I love hiking in the mountains with my dogs in late summer because the temperature is usually perfect and my pups get to run free in the Colorado wilderness. We all know a tired dog is a happy dog, right?
If you don’t regularly hike with your dog, though, here are a few things to do before heading outdoors, whether for a 30-minute walk or a multi-hour hike.
Dogs (or humans) who have been lounging around on the couch all summer will need to build endurance for those longer adventures. If your walks are typically short, start working up to longer walks or jogs, depending on your endurance goals. On warm days, try to walk in the morning or later in the evening when the air and the pavement has cooled.
If you have a bigger dog, consider getting her a doggie backpack to help lighten your collective load. Make sure that the loaded backpack isn’t heavier than 15 to 20 percent of your dog’s body weight and adjust the pack so it is up near your dog’s shoulders, not down on the hips. Also, have your dog wear the backpack during regular walks first before heading out on the trails.
My dog’s backpack carries a first aid kit, dog waste bags, water, water bowl, food, and food bowl. Sometimes the water is too heavy, so I end up carrying that, but my dog carries the rest of her stuff.
Quite often, hiking means your dog gets to run free and off-leash, but with that reward comes responsibility for both the pet parent and the dog! Even if your dog is staying on leash, good manners are still very important so that everyone (including you!) can enjoy the trail.
For those off-leash dogs, consistent recall is one of the most important behaviors you can teach your dog. This is great if there is another person or another animal around, or just to keep your dog within eyesight. It might take a while, and you should gradually build up to more distracting environments, so start practicing now! And remember to always keep training positive and fun for your dog.
You also have to consider that while your dog might be friendly, other dogs (and people) may not be as friendly, so it is good trail etiquette to have control of your dog and have him sitting or walking next to you when other hikers walk by. If your dog is interested in saying hi, ask the other person if it is okay for your dog to approach. Wendy Newell’s Dogster article “6 Tips for Sharing a Trail with Hikers and Their Dogs” has some additional suggestions as well.
Many of the points already mentioned will help keep you and your dog safe, but it is also important to make sure that your dog is up to date on vaccinations as well as heartworm, flea, and tick prevention. You may want to carry a copy of your dog’s vaccination record if there isn’t a rabies tag on his collar.
If your dog has very light skin or thin fur, you also may want to consider sunscreen made just for dogs.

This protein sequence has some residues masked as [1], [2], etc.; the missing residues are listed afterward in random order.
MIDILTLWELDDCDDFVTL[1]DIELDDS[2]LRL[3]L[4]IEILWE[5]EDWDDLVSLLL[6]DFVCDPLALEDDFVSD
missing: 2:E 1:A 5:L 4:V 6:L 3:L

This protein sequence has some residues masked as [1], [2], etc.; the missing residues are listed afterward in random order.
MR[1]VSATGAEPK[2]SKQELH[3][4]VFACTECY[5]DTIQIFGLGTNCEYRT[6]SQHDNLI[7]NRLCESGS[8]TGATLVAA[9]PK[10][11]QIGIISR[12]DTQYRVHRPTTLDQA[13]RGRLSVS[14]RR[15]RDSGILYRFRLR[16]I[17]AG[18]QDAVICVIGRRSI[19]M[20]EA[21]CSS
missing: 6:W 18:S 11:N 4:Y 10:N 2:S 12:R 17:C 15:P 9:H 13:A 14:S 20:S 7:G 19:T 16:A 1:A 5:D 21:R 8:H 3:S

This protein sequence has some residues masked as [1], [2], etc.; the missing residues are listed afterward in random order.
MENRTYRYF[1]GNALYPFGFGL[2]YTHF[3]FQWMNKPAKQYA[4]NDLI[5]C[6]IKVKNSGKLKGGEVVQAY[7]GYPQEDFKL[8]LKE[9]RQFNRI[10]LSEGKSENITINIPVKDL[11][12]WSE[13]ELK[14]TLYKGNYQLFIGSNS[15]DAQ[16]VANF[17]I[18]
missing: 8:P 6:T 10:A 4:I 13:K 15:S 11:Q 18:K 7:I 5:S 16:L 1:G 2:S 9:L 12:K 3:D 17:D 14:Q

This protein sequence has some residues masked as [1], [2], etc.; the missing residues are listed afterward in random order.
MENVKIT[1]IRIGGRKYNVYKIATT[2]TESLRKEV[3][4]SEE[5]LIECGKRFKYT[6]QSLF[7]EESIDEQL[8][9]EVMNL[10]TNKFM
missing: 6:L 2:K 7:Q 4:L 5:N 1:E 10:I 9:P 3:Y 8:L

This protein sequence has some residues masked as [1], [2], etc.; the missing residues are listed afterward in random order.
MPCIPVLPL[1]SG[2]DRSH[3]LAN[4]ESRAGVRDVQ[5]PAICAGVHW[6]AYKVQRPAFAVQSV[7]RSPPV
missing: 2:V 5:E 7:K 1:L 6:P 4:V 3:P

And keep your dogs’ nails trimmed. If her nails are too long, it can cause foot problems or blisters on those longer hikes. If your dog hates having her nails trimmed, gradually get her used to it.
Finally, keep an eye on your dog for heatstroke. Many dogs will just keep going until they drop, so it’s important to know what to look for and what to do if your dog gets overheated. To prevent heatstroke, make sure your dog has plenty of water, take breaks if she needs to, and try to find shade along the trail.
Now that you are prepared, where can you take your dog? National parks have very strict rules and many either do not allow dogs or the dogs are not allowed on the trails, so those are generally not a good option. Many state parks allow dogs, as long as they stay on a six-foot leash, which is nice for those who don’t have the friendliest pups or those who are still in training.
Most areas have the information posted or available online, so just make sure you check out leash laws and dog policies before you head out so that you aren’t disappointed.
DogFriendly.com, BringFido.com, and Nature Dogs are great resources to find places you can take your dog. Best Hikes with Dogs is an excellent series of books that covers hiking all over the United States. Each book has information about difficulty, distance, leash laws, and the popularity of the trails.
Read more on hiking with dogs:
About the author: Abbie Mood lives in Colorado with her dogs Daisy, Sadie, and Buster, and can usually be found outside with one of them. She is a freelance writer who loves to explore environmental and animal rights issues, food culture, and the human experience through her writing. You can find out more about her at abbiemood.com or her blog, lifediscoveryproject.com. Follow Abbie on Twitter @abbiemood or Instagram @abbiemood.